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I am newbie in windows driver development. I just want to know , a global variable in a driver will use paged pool memory or non paged pool memory ?

Thanks and Regards


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Depends. The Non paged pool should be reserved for memory that must stay in RAM so if you are doing something critical that would affected by a memory page from disk operation then use non paged.

See here for more info.

Looking at this (though it discusses c++ as opposed to C) it would seem that by default the globals can be located in either by #pragma. Also on p22 of this we see how to do this. Finally this discuss here we see that the data segment should be non pagagable by default.

share|improve this answer question is somthing like if i declare a global variable in device driver,which memory will be used ,ie paged pool memory or non-paged pool memory?(Local variable will use non paged pool memory). – Navaneeth Apr 28 '09 at 10:07
it wont be depends. it will be either paged or non-paged pool. – Navaneeth Apr 28 '09 at 10:34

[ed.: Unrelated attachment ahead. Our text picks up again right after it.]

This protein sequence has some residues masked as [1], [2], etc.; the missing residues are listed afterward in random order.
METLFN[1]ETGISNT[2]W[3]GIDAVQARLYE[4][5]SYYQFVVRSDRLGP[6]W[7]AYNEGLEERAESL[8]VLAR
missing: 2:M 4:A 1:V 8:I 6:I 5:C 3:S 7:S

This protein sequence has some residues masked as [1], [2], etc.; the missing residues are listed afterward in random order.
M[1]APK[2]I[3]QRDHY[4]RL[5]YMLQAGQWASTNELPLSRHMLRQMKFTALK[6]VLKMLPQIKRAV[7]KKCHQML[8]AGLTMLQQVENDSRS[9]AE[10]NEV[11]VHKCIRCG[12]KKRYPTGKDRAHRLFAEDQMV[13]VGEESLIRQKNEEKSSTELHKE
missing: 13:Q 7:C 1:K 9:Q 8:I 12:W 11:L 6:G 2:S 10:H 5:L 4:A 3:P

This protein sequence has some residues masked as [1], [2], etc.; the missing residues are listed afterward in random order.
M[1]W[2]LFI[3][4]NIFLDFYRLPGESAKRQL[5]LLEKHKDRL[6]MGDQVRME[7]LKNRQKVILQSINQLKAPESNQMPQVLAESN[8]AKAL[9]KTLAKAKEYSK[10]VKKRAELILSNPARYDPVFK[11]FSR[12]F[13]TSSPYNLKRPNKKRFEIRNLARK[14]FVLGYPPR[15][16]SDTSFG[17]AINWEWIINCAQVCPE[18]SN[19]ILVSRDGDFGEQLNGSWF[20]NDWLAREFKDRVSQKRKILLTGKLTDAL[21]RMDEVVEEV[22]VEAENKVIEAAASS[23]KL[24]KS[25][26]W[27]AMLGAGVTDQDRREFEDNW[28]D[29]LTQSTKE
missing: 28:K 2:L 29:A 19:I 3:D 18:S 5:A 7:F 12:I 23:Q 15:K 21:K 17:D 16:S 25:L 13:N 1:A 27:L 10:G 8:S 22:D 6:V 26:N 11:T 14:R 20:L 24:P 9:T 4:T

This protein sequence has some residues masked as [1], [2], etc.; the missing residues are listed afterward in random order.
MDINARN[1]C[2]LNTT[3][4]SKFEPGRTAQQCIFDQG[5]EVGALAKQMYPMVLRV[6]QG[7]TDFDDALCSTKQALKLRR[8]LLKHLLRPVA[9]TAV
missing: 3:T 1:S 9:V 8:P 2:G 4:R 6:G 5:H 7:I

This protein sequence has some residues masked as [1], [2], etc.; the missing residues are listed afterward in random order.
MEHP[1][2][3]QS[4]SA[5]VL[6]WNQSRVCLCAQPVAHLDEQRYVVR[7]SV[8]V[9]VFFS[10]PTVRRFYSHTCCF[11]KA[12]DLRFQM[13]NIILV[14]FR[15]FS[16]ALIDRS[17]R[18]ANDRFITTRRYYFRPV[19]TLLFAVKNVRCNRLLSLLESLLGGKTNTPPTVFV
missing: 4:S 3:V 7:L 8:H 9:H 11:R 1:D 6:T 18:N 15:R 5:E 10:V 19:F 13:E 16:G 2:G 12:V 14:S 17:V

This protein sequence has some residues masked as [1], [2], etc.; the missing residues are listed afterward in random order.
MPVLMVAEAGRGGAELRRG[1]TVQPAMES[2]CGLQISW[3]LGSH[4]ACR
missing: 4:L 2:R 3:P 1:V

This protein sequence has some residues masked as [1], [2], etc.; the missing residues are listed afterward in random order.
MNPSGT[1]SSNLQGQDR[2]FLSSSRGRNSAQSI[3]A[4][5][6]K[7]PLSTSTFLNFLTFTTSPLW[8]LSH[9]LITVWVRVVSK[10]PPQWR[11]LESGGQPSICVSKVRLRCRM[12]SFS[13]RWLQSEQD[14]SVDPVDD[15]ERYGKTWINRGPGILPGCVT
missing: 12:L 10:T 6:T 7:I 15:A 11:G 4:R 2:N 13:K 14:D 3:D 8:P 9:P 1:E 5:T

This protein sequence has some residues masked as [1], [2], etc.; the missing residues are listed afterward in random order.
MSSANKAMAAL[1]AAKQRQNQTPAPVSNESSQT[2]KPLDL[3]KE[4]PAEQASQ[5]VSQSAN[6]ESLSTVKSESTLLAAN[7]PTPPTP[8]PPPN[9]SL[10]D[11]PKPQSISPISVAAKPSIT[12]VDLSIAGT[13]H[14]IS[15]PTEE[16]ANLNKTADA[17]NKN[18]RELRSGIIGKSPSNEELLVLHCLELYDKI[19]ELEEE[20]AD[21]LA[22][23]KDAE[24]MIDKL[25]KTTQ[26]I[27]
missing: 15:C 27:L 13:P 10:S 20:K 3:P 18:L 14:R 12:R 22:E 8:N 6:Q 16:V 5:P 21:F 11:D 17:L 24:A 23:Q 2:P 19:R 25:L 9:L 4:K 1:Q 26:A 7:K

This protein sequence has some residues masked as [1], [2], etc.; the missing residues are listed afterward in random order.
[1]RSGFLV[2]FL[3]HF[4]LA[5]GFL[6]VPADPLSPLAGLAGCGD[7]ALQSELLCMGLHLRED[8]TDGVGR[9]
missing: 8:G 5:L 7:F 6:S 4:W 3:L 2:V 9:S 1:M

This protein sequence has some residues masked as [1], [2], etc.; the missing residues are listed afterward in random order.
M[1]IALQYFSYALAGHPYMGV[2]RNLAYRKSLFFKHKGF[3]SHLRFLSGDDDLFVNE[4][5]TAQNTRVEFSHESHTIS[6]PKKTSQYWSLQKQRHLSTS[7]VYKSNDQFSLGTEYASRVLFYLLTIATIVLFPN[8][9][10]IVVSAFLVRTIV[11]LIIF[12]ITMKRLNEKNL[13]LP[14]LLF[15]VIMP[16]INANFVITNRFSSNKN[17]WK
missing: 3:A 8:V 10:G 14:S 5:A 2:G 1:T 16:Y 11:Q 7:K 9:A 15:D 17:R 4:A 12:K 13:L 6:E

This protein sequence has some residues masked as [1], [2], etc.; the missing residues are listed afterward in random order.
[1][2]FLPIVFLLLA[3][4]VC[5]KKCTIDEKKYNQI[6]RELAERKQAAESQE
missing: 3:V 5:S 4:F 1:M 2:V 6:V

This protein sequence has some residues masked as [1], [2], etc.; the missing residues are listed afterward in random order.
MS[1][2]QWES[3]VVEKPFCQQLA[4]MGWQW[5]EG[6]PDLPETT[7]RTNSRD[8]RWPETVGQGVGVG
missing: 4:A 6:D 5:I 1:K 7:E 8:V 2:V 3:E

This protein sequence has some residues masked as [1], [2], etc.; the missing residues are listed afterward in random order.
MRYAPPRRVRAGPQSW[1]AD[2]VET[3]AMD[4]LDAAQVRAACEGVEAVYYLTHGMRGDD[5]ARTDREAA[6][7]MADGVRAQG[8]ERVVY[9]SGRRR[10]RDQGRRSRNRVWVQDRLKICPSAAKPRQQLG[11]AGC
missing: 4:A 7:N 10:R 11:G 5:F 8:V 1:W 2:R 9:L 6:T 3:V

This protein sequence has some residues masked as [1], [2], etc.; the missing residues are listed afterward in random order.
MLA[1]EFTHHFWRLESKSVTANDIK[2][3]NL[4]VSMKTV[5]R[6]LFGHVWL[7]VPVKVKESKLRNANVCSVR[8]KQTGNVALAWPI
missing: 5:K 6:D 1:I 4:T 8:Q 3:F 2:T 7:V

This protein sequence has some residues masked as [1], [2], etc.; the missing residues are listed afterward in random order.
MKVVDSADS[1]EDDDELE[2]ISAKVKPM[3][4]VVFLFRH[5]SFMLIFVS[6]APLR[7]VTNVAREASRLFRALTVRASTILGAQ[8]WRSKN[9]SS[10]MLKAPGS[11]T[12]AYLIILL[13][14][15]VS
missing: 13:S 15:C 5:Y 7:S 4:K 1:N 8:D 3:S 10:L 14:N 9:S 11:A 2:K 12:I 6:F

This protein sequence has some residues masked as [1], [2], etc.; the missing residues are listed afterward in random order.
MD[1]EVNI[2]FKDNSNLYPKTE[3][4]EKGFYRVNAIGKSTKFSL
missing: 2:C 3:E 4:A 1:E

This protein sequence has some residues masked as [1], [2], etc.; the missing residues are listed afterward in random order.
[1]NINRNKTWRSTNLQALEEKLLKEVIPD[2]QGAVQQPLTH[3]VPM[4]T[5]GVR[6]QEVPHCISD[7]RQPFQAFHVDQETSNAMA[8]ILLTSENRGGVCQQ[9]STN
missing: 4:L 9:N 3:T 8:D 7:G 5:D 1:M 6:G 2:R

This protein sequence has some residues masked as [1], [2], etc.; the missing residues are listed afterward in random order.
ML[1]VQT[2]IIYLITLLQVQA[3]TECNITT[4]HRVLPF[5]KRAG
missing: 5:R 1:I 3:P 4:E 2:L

#pragma data_seg("PAGE") int foo; #pragma data_seg("NONPAGE") int bar; -- foo here is pageable, and bar is non-paged. The default is non-paged if you don't give it a pragma. – SecurityMatt Mar 11 '12 at 17:18

Global variables in a kernel mode driver are allocated from NonPagedPool.

You can also use the device extension (when you call IoCreateDevice), it is always allocated from NonPaged memory.

I hope this helps, Martin

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This isn't true. Kernel drivers in Windows are PE files with multiple sections, and unlike normal user-mode programs, KM drivers normally have two data-sections - one that is paged and one that is non-paged (and occasionally a third which is discarded after the KM driver has initialized). In your code you can choose whether your variable (or indeed function) is paged or non-paged through the use of the alloc pragmas. – SecurityMatt Mar 11 '12 at 17:14

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